Twitter is again in not-great shape following an earnings report and disappointing growth stats, proving at least for now that candidate-turned-Twitterer-in-Chief Trump didn't do a lot to help the 11-year-old social media platform. But, the President's incessant, high-profile use of Twitter remains an asset, apparently, and Bloomberg suggests that it's revived talks of a possible acquisition by a larger company, after several suitors fell away last fall during preliminary talks of a sale.

Bloomberg admits, however, that "Twitter executives have said that Trump’s Twitter-focused campaign [have] had no noticeable impact on user growth or time spent on the site," and that proved true in growth reports the company released early Thursday. As NBC News reports, the company posted fourth-quarter earnings of 16 cents per share on revenue of $717 million, while analysts expected revenue to to be $740 million with lower earnings per share. That sent Twitter's stock price tumbling today, currently down 10.6 percent at $16.75 per share. That's still up from it's all-time low of $13.90 last May, but it's worrying for investors and the company as a whole.

The Wall Street Journal notes that this is Twitter's "10th straight quarter of slowing revenue growth, up just 0.9% year over year." They had a net loss of $167.1 million, and advertising revenue was $638 million, which was down slightly year over year, despite some small growth in daily and monthly active users — the former likely attributable in the fourth quarter to the presidential debates and the election.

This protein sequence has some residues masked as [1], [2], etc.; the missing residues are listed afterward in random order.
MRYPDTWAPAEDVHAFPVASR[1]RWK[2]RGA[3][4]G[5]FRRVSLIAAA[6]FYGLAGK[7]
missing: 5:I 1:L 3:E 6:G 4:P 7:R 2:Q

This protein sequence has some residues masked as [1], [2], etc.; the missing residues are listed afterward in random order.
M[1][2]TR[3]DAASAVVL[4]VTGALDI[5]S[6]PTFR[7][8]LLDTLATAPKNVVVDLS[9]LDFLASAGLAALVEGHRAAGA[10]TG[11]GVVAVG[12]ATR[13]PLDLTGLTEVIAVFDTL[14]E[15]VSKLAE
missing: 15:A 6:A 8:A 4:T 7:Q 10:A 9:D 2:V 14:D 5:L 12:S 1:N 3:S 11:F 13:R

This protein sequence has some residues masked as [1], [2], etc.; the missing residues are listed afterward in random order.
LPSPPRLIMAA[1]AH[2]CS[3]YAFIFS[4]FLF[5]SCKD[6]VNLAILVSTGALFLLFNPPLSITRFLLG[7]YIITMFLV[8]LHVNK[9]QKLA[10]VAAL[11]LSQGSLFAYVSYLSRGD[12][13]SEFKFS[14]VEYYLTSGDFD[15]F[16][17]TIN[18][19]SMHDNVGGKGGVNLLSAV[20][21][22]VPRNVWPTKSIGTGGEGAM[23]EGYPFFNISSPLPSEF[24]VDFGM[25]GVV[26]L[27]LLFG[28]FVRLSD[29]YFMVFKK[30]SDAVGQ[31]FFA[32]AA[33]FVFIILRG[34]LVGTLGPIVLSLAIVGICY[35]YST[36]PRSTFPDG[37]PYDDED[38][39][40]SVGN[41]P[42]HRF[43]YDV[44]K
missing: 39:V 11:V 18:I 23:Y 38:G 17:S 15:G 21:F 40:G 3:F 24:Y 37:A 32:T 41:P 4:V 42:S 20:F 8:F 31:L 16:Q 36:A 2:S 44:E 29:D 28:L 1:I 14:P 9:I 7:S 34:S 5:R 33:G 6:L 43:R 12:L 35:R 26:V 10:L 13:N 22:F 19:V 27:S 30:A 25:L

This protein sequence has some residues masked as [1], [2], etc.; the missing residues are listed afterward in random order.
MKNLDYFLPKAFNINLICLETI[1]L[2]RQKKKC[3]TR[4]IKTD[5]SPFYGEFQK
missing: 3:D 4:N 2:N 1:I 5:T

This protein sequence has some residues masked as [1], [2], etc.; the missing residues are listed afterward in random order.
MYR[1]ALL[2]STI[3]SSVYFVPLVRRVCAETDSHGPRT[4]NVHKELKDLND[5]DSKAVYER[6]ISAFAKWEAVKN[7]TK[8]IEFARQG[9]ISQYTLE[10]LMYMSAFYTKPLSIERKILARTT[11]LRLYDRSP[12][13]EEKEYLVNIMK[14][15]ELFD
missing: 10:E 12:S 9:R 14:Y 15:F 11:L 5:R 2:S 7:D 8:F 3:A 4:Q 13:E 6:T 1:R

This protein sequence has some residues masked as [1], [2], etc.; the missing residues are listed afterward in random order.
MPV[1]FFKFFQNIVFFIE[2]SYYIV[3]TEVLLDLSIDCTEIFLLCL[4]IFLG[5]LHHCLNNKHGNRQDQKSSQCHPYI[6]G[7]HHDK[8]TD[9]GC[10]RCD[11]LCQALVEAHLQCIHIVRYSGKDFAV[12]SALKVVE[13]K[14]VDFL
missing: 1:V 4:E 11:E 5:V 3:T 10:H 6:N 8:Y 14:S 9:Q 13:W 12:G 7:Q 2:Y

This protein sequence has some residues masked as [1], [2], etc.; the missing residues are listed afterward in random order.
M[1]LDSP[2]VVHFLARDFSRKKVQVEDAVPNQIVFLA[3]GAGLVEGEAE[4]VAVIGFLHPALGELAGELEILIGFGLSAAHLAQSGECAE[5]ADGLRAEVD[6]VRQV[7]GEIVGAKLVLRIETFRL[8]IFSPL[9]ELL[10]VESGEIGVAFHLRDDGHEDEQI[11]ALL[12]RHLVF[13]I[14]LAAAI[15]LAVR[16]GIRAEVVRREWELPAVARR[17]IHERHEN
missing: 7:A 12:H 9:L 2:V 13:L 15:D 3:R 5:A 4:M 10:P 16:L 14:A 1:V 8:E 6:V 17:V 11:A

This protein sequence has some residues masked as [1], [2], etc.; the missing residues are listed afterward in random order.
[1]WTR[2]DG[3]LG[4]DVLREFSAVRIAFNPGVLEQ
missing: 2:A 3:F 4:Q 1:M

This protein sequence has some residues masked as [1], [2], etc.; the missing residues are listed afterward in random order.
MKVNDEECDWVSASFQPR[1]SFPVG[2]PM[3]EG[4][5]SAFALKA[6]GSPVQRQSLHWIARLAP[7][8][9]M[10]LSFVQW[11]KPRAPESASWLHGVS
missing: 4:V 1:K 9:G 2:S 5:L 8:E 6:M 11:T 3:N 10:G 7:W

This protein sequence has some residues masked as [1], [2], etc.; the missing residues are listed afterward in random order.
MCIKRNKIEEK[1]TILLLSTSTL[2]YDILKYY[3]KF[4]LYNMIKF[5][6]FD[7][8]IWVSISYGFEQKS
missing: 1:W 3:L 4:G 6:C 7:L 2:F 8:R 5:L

Referring clearly to Trump's Twitter addiction, CEO Jack Dorsey gave a statement in today's earnings call saying, "The whole world is watching Twitter. While we may not be currently meeting everyone’s growth expectations, there is one thing that continues to grow and outpace our peers: Twitter’s influence and impact."

But some analysts aren't buying it. One analyst, Rodney Hull of SunTrust, tells the Journal that the bump in new users on the platform are likely primarily a new breed of "passive, non-tweeting" users who joined in order to follow Trump's antics. And it's already been widely suggested that Trump could be permanently hurting Twitter's brand, alienating many of its original fans who now can't disassociate the platform from the President. Local activists in San Francisco have even tried to suggest that by not banning Trump the company is colluding with him, calling Twitter "the mouthpiece of fascism." While this argument might be thin, a second protest at the company's headquarters is scheduled for Saturday.

Usage trends could still improve on the site as new tools to counter abuses are installed and as more Trump fans join the fray and test the limits of those tools.

And Dorsey is correct, for better or worse, when he says, "You don’t go a day without hearing about Twitter." But too bad half of those times are going to lead to an immediate eyeroll and/or actual retching.

Previously: Twitter CEO Jack Dorsey Announces 'Completely New Approach To Abuse'